This is a quick test to see how well the Posts app works for Edublogs.
I like this app so far because it has a basic HTML editor.
— Susan Campo (@SusanCampo) May 6, 2013
***Note*** update Oct. 20, 2013
This map still works for Flicker and Twitter, but the controls have changed. Zoom in to the desired location, click on the layers button, sign in with Twiter and change the tags in the social tab to your hashtag. Images of controls are not exactly the same as the current map.
The map below allows you to search Flickr, Twitter and Youtube for geo-located social media posts. The tag that is currently mapped is “weather” but you can change the tag by clicking on the gear icon. Continue reading
- Access from Video Resources chiclet on your MySite
- Videos for all subjects and grades
- Short clips (great to activate knowledge or if you are flipping your classroom).
- Full length feature films (Hollywood and Classic). Click on the link in the middle of the home page to see a list of titles in English and French.
- Download, favourite or add to a playlist
- Teacher Resources ready to use in the classroom are available for many videos
- Students can currently view Learn360 videos through the OERB (see below).
Ontario Education Resource Bank (OERB)
- Lessons, animated interactive activities and assessments for all subjects
- Download for use offline or link to resource in Angel course
- Check the FAQs of the Peel21st chiclet (Teaching and Learning) for the passwords or ask your ITRT.
For easy access to your course’s resources:
- Log in and Click SEARCH
- Choose the Browse by Curriculum tab
- Choose the grade, subject and strand
- Click Search by Strand
- Scroll down to see resources
- An excellent alternative to “googling” for students
- Access to database search of extensive high-quality resources
- 65+ databases and services
- No password required at school
- Check with your librarian for the home password
- click on Students
- click on Library eResources
This is my presentation that I use to introduce Ruben Puentedura’s SAMR model to teachers and principals.
Note: You can access many resources from Ruben’s blog.
S’more.com is one of the easiest ways to create a simple but beautiful webpage. It was originally designed to create online “flyers” that can be shared on social media like Facebook and Twitter. However, it is also a great tool for education anytime you want the students to integrate text, images, video, maps and audio. Here are some product ideas for teaching and learning: Continue reading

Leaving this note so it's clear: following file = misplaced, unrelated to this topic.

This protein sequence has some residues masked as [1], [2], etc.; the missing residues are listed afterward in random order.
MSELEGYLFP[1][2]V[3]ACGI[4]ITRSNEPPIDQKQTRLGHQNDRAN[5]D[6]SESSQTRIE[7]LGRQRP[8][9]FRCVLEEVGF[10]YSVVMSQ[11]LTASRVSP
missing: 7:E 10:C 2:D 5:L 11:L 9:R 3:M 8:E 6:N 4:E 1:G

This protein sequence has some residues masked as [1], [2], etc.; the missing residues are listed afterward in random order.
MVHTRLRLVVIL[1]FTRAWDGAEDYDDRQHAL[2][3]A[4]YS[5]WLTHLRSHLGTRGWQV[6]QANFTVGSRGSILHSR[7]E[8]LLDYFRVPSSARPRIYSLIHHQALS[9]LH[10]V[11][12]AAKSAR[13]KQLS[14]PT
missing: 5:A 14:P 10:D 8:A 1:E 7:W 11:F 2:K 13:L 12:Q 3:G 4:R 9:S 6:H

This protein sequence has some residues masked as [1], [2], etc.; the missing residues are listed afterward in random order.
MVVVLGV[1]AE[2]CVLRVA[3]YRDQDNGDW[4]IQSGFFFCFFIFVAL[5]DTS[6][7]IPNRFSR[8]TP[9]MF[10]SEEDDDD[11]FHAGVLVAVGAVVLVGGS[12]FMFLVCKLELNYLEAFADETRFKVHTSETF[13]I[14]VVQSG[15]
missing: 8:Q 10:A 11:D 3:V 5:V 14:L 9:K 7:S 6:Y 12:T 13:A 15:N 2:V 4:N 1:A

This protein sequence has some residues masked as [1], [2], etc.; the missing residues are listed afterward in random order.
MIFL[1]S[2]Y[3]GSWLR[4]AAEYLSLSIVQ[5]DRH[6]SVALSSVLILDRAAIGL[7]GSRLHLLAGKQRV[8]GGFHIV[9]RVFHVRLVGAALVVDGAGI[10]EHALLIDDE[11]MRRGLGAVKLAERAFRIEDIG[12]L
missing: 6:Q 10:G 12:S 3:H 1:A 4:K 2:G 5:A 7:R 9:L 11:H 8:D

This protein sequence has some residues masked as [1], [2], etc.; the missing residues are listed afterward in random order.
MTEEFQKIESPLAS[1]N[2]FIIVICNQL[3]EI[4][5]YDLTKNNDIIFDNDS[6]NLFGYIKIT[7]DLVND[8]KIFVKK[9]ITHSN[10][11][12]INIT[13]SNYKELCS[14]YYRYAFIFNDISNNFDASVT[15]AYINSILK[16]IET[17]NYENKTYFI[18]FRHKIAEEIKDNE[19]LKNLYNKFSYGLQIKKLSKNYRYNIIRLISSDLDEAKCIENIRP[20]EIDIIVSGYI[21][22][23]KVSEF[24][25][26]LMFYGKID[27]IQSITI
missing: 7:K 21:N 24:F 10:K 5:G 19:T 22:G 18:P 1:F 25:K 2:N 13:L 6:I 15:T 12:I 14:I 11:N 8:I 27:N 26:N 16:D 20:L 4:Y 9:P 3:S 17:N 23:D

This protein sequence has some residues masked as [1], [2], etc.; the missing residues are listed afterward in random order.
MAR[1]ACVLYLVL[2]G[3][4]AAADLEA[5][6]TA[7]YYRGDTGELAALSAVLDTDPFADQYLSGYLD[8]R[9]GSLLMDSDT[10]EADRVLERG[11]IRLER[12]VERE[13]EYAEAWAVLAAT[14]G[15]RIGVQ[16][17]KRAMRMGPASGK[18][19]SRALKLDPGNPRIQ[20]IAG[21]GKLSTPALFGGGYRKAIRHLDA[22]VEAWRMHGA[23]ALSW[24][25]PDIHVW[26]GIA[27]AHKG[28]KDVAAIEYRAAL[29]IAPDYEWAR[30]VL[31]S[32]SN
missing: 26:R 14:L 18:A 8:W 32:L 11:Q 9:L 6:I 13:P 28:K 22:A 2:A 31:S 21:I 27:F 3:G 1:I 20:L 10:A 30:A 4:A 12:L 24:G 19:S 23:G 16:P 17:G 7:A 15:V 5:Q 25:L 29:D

After watching Darren Kuropatwa’s #WhileWalking 66 posted by Amy Burvall in Google+, I started thinking about tags as a part of digital literacy. I am not a very good user of tags. I have been struggling with choosing consistent, clear tags since Delicious switched away from stacks.
“Blogging tips” websites indicate that you should do some research to find the most commonly used terms in your field. However, finding a list of keywords or tags for Educational Technology through a Google search is an exercise in futility since all sites include the word “tag”. Instead I did a very haphazard, non-academic search of tags people are using on their blogs to find the most common. Using Tagxedo, I found the top 100 tag words look like this (see below for how this image was made):
As part of Digital Storytelling for #etmooc, we were challenged to make an animated GIF. I’m pretty happy with the result. It shows the action, excitement and effort of the final game of the season.
I struggled with using Gimp. Truth be told, I struggle with all photo editing. The pictures were too big, the scale was different in each picture, there were other players in the frame that flash awkwardly in the animation and it was just ugly when done. Finally, I gave up and went to the iPad. I searched for a highly ranked free photo editor that also made GIFs and settled on Fotorus. Then I dropped the images in Dropbox on my computer and saved them to the camera roll from Dropbox on the iPad. In Fotorus, I cropped all the images so my son was the same size, then used the auto-enhance so the colours were similar. Next I pulled them all into the GIF editor and chose the “matrix” filter.
Making the GIF on the iPad was quite easy, but I was frustrated with getting it off the iPad. The app easily saves to Twitter, Facebook and Tumblr, but GIFs do not show in the camera roll and the email was empty that I sent myself. Eventually I posted it to Twitter and downloaded it from there onto my computer to be able to post it here. Whew. Workflow on the iPad is crazy sometimes.
I have updated my Prezi that I use to introduce teachers to blogging to include teacher and class blogs by subject area. Since I work with secondary school teachers, they often want to see an example in their subject. If you have or know of a great class blog that I should include, please let me know in the comments.